RM:  A couple of years back, you were on Marty DeRosa’s podcast “Wrestling with Depression” where you talked about your struggles with the subject matter.  What are some coping mechanisms that you use to get through the day when you feel that invisible rain cloud above your head?  Are you the type of person who feels better or worse after they discuss their depression and/or anxiety?

ML: I’m a gay Italian, so I’m always screaming my problems to the world and I have a very hard time keeping things to myself.  I’m pretty transparent when it comes to my feelings.  I still try to cope with my sexuality, the pain of being in the closet, and the ‘cliché’ bullies I dealt with in high school.  These are the skeletons in my closet that I often still have to run from.  Except all my skeletons wear Boa’s. (Hacky joke) When I recorded that podcast with Marty, I remember being embarrassed about it because I started crying.  But when I left, I called my good friend, John, who is also gay, and asked him if he remembers what it felt like to be in the closet.  He and I both started crying.  It was a very dark time that I now mask on stage with singing and smiles.  But as a 13 year old, you don’t know what’s happening to you and why you act the way you act.  And being made fun of for being yourself can fuck you up for a long time. I don’t know if I’ll ever get over it.  Maybe I’m too sensitive.

RM:  You were one of the “New Faces of Comedy” at this year’s Just For Laughs Festival in Montreal…What was that whole experience like for you; and how did you think that your sets went? Which were you more concerned with: Getting exposure; or networking with other comedians that you didn’t already know?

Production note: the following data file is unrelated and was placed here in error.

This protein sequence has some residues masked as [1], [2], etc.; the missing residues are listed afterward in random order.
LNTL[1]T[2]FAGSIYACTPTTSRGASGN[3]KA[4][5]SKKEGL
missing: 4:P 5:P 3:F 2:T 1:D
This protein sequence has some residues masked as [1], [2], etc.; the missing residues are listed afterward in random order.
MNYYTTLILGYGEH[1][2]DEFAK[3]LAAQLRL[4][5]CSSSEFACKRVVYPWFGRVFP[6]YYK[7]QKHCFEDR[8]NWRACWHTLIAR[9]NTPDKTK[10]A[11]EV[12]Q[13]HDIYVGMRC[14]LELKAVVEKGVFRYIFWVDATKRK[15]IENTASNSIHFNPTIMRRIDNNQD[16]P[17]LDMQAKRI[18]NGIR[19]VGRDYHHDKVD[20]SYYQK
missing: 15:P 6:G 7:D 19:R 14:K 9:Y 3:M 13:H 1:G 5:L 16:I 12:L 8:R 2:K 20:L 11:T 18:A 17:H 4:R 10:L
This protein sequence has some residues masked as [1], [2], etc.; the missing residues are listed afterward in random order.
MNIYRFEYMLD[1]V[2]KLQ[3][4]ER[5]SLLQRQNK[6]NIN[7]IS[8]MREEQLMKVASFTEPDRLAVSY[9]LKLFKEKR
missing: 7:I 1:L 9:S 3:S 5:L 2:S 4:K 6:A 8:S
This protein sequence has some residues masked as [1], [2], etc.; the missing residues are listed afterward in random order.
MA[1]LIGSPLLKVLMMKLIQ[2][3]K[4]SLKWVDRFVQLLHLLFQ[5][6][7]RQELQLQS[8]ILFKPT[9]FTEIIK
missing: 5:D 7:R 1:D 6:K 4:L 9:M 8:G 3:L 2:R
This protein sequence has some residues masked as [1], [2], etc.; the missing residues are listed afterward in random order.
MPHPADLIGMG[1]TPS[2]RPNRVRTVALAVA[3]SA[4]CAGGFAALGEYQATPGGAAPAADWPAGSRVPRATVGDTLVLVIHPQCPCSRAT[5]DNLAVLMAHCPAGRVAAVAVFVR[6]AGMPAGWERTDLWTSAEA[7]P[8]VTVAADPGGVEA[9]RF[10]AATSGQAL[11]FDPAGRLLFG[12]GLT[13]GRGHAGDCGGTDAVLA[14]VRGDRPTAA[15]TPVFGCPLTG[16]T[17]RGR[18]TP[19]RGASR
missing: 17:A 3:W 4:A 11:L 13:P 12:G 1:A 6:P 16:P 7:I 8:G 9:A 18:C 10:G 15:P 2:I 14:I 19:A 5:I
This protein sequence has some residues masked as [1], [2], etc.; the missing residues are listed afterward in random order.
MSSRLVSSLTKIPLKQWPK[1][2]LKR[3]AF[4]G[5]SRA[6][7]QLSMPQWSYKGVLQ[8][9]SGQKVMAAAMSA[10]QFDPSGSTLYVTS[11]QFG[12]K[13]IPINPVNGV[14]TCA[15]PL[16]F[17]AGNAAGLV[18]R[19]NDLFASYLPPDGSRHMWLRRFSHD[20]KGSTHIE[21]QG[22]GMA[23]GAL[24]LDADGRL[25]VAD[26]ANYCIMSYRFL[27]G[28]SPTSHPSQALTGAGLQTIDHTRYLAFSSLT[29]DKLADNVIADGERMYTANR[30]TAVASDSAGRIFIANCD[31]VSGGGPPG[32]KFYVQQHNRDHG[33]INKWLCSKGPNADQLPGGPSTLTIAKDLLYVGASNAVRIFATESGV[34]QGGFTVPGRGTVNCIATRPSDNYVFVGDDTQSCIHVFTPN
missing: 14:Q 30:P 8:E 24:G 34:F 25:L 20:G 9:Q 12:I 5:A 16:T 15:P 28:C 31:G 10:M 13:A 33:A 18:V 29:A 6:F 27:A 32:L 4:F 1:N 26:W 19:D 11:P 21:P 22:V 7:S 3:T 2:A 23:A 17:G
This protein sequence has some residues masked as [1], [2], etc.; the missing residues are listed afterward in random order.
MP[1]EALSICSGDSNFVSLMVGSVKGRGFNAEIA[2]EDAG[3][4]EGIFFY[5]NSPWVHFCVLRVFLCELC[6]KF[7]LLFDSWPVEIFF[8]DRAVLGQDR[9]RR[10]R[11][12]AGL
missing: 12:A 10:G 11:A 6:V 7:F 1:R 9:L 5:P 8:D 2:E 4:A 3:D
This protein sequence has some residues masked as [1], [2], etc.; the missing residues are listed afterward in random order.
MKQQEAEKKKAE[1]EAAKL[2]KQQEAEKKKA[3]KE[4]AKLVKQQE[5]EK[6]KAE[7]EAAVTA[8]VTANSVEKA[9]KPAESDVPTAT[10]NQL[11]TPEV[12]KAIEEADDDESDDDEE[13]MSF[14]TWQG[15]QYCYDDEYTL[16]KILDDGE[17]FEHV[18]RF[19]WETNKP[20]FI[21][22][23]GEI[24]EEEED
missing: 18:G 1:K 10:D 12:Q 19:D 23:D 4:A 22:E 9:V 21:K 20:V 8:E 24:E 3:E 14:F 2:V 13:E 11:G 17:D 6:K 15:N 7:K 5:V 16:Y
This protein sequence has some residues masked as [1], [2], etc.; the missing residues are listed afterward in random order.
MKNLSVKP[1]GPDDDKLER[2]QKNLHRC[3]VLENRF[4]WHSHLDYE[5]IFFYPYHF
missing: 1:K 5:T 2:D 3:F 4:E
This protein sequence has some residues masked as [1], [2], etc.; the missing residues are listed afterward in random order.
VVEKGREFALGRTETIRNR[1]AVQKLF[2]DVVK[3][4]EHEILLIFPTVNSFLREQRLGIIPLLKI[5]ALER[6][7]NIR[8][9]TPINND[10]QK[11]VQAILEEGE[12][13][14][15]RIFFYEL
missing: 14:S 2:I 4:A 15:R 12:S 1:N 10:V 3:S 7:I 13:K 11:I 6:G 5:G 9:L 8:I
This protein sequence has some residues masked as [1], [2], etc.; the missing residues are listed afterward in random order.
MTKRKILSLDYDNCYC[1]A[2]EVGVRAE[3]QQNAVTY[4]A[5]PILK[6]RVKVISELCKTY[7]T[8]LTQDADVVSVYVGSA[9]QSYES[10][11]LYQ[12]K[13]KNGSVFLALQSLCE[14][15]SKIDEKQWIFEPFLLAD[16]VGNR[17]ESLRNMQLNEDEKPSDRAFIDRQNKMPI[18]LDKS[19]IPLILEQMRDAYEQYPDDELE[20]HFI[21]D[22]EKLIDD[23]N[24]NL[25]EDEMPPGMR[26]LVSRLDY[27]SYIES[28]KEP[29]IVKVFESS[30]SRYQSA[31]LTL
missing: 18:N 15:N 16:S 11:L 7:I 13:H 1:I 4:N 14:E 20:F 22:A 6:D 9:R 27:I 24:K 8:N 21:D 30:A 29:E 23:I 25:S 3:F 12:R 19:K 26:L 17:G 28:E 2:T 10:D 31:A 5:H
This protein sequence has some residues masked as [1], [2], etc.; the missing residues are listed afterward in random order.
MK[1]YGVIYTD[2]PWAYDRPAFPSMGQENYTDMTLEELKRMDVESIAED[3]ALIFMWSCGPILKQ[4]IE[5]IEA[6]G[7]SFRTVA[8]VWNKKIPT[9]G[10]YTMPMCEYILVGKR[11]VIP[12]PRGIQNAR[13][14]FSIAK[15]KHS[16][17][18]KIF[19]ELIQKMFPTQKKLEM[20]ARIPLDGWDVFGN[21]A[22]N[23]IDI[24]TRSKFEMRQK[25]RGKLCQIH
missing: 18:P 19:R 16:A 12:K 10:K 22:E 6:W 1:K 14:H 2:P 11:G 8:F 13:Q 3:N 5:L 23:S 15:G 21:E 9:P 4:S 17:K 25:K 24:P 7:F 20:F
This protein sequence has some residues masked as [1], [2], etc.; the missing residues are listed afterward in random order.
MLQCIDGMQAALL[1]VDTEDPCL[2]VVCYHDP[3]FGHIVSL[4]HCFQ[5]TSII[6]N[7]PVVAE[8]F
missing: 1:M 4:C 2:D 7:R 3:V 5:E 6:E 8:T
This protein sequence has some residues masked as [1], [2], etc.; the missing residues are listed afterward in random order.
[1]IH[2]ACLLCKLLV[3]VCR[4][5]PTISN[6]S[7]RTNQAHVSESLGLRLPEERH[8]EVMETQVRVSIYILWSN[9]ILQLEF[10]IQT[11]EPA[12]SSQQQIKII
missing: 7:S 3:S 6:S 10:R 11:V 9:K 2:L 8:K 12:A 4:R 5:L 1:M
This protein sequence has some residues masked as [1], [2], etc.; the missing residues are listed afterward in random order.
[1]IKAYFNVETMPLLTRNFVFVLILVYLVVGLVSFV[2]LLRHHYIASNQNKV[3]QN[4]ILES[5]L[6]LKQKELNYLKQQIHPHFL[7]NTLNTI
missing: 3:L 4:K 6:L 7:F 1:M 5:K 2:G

ML: I was thrilled and scared at the same time.  I haven’t been doing comedy for that long, and it’s not good to get too much exposure too early because it can stunt your growth as a comedian.  But it ended up being one of the best moments in my life.  I had a good set, and a good response and that was all I wanted.  The best part about it was last minute I ended up getting booked on HBO Canada.  Which I still can’t believe that I was asked to do it.  That was such an honor.  I don’t think it’s hit me yet how fortunate I was to be able to go.  I am very grateful for it.  It was an amazing experience.   Also, I got to share a room with my friend Liza Treyger, and we sang Wicked all night long.

RM:  What’s one thing that people may not know about you?  As a guy who’s pretty open about his personal life, do you still find that there are some things you just aren’t comfortable sharing on stage?

ML:  That I love pussy.  Can’t get enough of it.  I don’t know if there’s anything I’m afraid to share on stage.  I do think there are subjects that when I’m a better comedian I might be able to shed some light on, or make it funny.  But right now they’re just sitting in my head.

RM:  How would you best describe your joke writing process?  Do you just kind of write jokes as funny things happen to you during the day, or do you set aside a certain time period where you do nothing but brainstorm ideas for new bits?

ML:  I used to try and write with a pen and paper. Then I always ended up drawing sailor moon, or Maria Callas.  Then I tried for a long time to sit at my computer and write out jokes.  That didn’t work either.  If I feel like I’m following a script, I become stale on stage.  So now, I just wait till something hits me that I think is funny, and I make a note on my phone.  Then try to work that idea out on stage that night.  Adrenaline really helps the creative process for me, and sparks spontaneity and jokes that I wouldn’t have thought of otherwise.  So I record all of my sets on my phone, and listen back when I’m on the train, or going to bed.  A lot of jokes I have now came from off the cuff comments I made when I was in the moment on stage.

RM:  What’s up next for you in the remainder of 2014 and beyond?  Anything big in the works that we should know about?

ML:  Trying to get a boyfriend, and to stop pretending that Mariah Carey doesn’t lip sync.

Official Website:  http://mattlaneart.com

Matteo on Facebook:  https://www.facebook.com/matteo.lane

Matteo on Twitter:  https://twitter.com/MatteoLane

Once again thanks for visiting First Order Historians and enjoying more of the internet’s finest in user generated content.